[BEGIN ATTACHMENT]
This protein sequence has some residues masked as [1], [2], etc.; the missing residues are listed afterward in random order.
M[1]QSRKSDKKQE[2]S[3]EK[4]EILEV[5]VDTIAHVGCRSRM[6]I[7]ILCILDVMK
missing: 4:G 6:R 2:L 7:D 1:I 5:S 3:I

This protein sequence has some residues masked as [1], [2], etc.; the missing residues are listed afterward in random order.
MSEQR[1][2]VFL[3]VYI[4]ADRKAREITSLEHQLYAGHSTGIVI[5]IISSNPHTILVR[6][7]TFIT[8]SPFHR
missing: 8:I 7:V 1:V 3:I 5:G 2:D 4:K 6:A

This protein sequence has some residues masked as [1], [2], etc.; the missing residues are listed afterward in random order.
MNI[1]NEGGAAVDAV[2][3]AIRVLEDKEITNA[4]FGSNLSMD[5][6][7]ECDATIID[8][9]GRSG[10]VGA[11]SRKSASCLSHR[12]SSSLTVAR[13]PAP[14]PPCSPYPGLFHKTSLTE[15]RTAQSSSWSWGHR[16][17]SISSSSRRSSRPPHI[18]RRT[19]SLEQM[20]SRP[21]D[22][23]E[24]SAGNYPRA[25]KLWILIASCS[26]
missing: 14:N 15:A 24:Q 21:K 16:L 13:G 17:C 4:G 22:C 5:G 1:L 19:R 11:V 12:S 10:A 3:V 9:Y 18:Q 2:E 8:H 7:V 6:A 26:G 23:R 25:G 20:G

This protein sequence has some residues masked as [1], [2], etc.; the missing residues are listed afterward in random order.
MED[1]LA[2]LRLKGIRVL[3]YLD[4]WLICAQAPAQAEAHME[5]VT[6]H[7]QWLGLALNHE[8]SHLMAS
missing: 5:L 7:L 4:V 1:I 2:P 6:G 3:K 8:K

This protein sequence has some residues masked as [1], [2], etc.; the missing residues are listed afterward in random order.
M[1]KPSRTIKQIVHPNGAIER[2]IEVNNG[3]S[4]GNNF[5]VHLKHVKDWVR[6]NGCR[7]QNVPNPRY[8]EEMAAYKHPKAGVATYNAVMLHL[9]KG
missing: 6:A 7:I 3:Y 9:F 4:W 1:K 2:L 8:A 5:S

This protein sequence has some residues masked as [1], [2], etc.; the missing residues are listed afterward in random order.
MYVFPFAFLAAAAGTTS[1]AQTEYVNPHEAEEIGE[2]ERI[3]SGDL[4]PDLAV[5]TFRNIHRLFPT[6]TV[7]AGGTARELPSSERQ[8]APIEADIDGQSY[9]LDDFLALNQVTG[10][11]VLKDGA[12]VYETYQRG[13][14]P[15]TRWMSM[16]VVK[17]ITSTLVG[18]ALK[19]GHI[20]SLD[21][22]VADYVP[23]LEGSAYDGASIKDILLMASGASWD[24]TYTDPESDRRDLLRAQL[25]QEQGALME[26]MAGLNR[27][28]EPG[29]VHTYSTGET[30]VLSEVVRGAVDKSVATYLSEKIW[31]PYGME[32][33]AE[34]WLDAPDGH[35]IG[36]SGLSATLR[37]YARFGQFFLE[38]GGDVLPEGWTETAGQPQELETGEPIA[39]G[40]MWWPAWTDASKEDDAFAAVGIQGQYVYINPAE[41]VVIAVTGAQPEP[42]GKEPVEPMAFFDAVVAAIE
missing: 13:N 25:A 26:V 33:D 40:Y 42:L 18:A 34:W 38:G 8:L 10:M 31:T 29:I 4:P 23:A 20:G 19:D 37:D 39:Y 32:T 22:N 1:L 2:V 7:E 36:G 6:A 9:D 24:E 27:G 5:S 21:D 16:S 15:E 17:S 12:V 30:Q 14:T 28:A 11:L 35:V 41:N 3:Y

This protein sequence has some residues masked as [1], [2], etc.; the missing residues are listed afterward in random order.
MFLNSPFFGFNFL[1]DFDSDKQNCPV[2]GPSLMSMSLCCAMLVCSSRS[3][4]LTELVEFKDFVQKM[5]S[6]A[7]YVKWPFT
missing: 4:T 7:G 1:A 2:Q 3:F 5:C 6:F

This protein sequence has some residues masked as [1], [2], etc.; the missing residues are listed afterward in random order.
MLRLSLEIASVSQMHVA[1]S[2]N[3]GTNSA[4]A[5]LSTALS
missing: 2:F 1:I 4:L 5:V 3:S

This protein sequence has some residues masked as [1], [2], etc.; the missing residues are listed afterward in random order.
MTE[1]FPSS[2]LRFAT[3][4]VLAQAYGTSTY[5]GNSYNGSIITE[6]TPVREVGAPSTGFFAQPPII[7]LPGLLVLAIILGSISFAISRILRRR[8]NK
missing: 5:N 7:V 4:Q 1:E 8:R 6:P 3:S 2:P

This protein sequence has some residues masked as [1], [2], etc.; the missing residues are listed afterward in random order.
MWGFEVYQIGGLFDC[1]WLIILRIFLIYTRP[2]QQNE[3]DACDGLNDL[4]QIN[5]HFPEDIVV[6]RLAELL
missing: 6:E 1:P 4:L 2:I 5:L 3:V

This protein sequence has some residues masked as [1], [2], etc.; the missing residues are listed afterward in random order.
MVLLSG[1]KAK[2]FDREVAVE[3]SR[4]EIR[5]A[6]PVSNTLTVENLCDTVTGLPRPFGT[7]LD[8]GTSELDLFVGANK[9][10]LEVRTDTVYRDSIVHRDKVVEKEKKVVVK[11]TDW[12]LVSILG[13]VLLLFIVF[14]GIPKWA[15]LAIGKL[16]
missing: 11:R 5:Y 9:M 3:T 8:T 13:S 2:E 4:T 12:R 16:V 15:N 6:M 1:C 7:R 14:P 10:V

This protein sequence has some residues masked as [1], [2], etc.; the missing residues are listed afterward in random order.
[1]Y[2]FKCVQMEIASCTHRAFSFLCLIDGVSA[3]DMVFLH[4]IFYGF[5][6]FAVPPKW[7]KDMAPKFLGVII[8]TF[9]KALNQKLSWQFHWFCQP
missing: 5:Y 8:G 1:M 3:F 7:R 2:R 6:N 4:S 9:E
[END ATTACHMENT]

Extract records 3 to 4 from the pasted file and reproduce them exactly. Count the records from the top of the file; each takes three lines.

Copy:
This protein sequence has some residues masked as [1], [2], etc.; the missing residues are listed afterward in random order.
MNI[1]NEGGAAVDAV[2][3]AIRVLEDKEITNA[4]FGSNLSMD[5][6][7]ECDATIID[8][9]GRSG[10]VGA[11]SRKSASCLSHR[12]SSSLTVAR[13]PAP[14]PPCSPYPGLFHKTSLTE[15]RTAQSSSWSWGHR[16][17]SISSSSRRSSRPPHI[18]RRT[19]SLEQM[20]SRP[21]D[22][23]E[24]SAGNYPRA[25]KLWILIASCS[26]
missing: 14:N 15:A 24:Q 21:K 16:L 13:G 17:C 4:G 22:C 5:G 1:L 19:R 11:V 12:S 10:A 3:V 9:Y 18:Q 2:E 8:H 7:V 6:A 26:G 23:R 25:G 20:G

This protein sequence has some residues masked as [1], [2], etc.; the missing residues are listed afterward in random order.
MED[1]LA[2]LRLKGIRVL[3]YLD[4]WLICAQAPAQAEAHME[5]VT[6]H[7]QWLGLALNHE[8]SHLMAS
missing: 5:L 7:L 4:V 1:I 2:P 6:G 3:K 8:K